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Traditional Southern New Year’s Day dinner

December 31, 2010

Are you eating Southern style to ring in the New Year?

Here’s a Southern traditional meal designed to bring you good luck in the New Year. This New Year’s Day dinner features delicious skillet cornbread, easy seasoned mustard greens, spicy black-eyed peas, hot cooked rice, and a wonderful peach upside-down cake.

What are your family’s New Year’s Day food traditions, and why? Lucky black-eyed peas? Cabbage or slaw? Greens and cornbread? Is rice on the menu?

What is the significance behind the food we Southerners eat on this special day? Here’s an excellent piece on this subject that unfortunately uses the language of our conquerors (not capitalising the “s” in Southerners and South and using the words “Civil War” for Lincoln’s invasion of our country)¬†to describe the meaning behind our traditional feast.

We have lots of holiday chances to gorge ourselves in the south, but New Year ‘s Day dinner is a horse of a different color. On most holidays, we southerners eat like kings, but on New Year’s Day we eat like paupers.

Union and Confederate soldiers, along with American civilians, suffered in ways more than just hunger during the American Civil War [sic]. The history of southerners serving black-eyed peas and collard greens began with Union soldiers raiding southern homes of all the most edible foods they could find. The Union soldiers took what they wanted from farms and homes in the south and left only the food that they considered undesirable, such as greens and fatback. Southerners learned to cook these undesirable foods, in order to survive, in a way that is now considered by southerners as good eatin’. Movies like Ride with the Devil and Cold Mountain remind us of the terrible tragedy of the American Civil War [sic].

On New Year’s Day, we remember our southern ancestors and how the American Civil War [sic] affected so many American lives. We usually eat black-eyed peas flavored with hog jowl and collard greens for dinner on New Year’s Day for good luck and in remembrance of times of hardship and courage. The black-eyed peas represent coins and the collard greens represent dollar bills. It is said that if you eat these foods on New Year’s Day, you will have plenty of money that coming year. Whether it really works or not, it’s a tradition that southerners follow for dinner every New Year’s Day. Here’s the way I cook my black-eyed peas and collard greens on new year’s day. I always add Louisiana hot sauce on my black-eyed peas and the collards. Fresh spring onions and a pan of cornbread baked in the old iron skillet make this New Year’s Day dinner complete.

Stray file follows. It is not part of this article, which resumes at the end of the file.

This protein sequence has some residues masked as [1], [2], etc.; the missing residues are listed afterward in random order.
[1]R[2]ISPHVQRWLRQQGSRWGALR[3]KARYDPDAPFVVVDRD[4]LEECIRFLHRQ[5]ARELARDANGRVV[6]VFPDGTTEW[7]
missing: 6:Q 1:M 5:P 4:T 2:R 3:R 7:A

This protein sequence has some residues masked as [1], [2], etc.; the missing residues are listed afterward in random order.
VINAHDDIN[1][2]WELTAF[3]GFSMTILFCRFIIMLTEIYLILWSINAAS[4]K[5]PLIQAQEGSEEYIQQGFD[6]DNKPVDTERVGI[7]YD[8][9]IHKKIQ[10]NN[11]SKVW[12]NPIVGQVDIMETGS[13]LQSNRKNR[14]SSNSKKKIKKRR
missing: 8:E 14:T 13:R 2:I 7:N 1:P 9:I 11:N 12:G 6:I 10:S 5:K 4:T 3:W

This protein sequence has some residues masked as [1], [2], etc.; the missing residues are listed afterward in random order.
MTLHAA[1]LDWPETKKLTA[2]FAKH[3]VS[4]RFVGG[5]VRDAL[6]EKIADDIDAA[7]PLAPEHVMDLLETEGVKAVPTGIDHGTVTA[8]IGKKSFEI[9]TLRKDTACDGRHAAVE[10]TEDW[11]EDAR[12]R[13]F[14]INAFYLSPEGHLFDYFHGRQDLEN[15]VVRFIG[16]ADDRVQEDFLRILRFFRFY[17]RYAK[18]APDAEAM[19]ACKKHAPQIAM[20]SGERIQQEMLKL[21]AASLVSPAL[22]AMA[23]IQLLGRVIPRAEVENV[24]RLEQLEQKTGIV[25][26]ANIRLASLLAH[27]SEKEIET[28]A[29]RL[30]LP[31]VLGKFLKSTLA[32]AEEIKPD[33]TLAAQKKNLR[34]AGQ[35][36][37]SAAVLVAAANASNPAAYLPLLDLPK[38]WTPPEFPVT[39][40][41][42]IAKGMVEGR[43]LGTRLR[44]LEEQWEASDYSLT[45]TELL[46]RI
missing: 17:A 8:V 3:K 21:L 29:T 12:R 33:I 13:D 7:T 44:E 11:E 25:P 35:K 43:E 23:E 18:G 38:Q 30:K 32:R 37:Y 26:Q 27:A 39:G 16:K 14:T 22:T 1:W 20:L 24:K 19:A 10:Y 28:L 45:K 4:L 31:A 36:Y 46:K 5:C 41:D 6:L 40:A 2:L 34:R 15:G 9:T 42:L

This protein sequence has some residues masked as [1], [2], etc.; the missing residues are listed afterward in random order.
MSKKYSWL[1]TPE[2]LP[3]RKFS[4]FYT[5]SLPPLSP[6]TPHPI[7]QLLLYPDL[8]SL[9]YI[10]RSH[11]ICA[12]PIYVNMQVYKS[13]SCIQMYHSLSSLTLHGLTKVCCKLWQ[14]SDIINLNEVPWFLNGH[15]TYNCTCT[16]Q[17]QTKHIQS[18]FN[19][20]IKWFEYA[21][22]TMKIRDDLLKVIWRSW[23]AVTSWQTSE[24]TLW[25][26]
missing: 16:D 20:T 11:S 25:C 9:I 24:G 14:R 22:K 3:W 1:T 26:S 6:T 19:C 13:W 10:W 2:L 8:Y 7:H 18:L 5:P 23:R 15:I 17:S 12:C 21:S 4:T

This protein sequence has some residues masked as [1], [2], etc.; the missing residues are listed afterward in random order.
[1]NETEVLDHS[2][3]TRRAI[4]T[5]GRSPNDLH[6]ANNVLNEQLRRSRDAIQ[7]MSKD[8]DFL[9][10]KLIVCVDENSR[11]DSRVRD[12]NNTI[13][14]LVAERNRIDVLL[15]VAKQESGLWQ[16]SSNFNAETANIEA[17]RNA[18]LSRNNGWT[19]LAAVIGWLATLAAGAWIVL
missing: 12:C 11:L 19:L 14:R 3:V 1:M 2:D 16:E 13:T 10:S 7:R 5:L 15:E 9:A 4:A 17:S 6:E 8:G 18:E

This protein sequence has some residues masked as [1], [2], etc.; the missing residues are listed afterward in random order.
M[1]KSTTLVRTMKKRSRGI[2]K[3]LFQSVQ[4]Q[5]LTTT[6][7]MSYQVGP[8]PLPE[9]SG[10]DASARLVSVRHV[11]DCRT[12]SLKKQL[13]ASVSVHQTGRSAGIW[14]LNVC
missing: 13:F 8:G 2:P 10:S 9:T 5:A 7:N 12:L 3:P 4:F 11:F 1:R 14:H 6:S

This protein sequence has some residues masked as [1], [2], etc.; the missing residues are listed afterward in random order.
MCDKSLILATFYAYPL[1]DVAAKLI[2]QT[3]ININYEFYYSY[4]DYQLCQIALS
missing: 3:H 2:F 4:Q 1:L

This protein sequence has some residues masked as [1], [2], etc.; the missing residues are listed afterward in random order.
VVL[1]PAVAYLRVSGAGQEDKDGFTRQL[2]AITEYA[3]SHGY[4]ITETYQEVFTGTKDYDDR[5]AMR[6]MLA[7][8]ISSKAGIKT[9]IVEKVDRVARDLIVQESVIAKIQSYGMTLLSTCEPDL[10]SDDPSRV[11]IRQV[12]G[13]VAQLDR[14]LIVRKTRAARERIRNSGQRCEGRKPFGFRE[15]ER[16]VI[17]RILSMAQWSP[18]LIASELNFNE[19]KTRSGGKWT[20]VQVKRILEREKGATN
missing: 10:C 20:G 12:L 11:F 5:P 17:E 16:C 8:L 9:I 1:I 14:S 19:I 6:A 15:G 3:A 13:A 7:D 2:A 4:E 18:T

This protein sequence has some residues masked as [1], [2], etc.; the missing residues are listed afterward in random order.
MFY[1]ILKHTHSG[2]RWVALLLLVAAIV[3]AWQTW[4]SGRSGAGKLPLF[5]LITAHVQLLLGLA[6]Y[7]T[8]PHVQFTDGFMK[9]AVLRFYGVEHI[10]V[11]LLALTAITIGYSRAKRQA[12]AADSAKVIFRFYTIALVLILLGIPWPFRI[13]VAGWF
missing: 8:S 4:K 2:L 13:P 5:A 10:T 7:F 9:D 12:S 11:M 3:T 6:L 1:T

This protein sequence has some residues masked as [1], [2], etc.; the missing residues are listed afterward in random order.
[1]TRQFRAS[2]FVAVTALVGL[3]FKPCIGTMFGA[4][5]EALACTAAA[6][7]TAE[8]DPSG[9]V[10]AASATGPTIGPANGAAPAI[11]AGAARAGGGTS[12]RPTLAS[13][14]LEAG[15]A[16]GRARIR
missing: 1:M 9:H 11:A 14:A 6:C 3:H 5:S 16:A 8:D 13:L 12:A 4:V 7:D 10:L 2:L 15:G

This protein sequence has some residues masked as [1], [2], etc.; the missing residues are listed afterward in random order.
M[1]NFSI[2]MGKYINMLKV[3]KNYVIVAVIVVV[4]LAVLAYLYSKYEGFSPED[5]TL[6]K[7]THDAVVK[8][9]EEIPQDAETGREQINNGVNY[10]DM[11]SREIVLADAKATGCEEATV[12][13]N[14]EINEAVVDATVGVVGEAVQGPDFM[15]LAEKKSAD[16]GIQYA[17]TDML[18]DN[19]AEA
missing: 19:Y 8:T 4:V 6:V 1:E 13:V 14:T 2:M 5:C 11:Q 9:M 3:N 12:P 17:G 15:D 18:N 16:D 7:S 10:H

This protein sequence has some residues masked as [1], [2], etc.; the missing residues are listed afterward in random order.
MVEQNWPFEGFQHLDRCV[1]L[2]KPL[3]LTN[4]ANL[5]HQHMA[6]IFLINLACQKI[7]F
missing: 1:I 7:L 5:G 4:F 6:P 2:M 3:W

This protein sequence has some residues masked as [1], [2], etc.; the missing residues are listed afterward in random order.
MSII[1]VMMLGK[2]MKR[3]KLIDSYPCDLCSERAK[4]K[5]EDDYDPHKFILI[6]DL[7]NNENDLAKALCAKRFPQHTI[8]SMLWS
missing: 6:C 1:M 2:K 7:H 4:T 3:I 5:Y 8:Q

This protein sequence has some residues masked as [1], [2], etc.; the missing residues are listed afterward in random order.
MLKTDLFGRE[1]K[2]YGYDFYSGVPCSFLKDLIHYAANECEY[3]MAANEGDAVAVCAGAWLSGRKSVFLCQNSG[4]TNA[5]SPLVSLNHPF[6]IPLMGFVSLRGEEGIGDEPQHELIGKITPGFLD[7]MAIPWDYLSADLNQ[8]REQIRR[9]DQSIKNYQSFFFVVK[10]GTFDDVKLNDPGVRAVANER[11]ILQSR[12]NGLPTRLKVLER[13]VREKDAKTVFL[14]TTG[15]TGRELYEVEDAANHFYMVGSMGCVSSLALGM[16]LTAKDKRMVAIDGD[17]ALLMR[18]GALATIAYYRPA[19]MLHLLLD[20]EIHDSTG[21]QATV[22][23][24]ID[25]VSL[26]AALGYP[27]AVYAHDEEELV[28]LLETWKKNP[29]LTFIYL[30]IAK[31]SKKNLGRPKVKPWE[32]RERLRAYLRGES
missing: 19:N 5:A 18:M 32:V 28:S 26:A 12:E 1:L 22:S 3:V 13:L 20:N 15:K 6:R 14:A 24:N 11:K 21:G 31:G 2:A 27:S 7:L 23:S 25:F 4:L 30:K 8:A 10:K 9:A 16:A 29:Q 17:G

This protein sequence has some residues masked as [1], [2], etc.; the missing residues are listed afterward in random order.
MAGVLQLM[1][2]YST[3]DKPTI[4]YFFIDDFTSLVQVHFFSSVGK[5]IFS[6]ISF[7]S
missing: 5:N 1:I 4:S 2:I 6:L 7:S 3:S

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  • Leanora

    Great article.
    I had a friend from Alabama who used to tell me that it was good luck to eat black eyed peas on New Years Day. I never knew the history behind this tradition though.

  • http://mises.org/Community/members/Trevor/default.aspx Trevor Benson

    This is an excellent article. I never really knew why my family eats black eyed peas on New Years. I knew it was for good luck but that was all. I also have to admit that we didn’t know to eat greens as well, so we’ve added it to the menu this year. :) Thanks for the information!

  • Ginny

    Just finished our dinner consisting of black-eyed peas, greens, cornbread, ham, and then some other things for anyone who turned up their nose at the good stuff. Happy New Year everyone!

  • Tasha

    I always knew to cook these items for luck or money but it was until I had to do an essay with research I found out the true reason. Thank you now I know the4 meaning and I can spread the word.

  • Evang. F. Davis

    Good word. Although I don’t believe in luck but in “blessings, I think this information is well worth sharing. Thank you. What is the web address for this article? I want to share this knowledge so I need to get it in my e-mail. God Bless you always . Evangelist F. Davis


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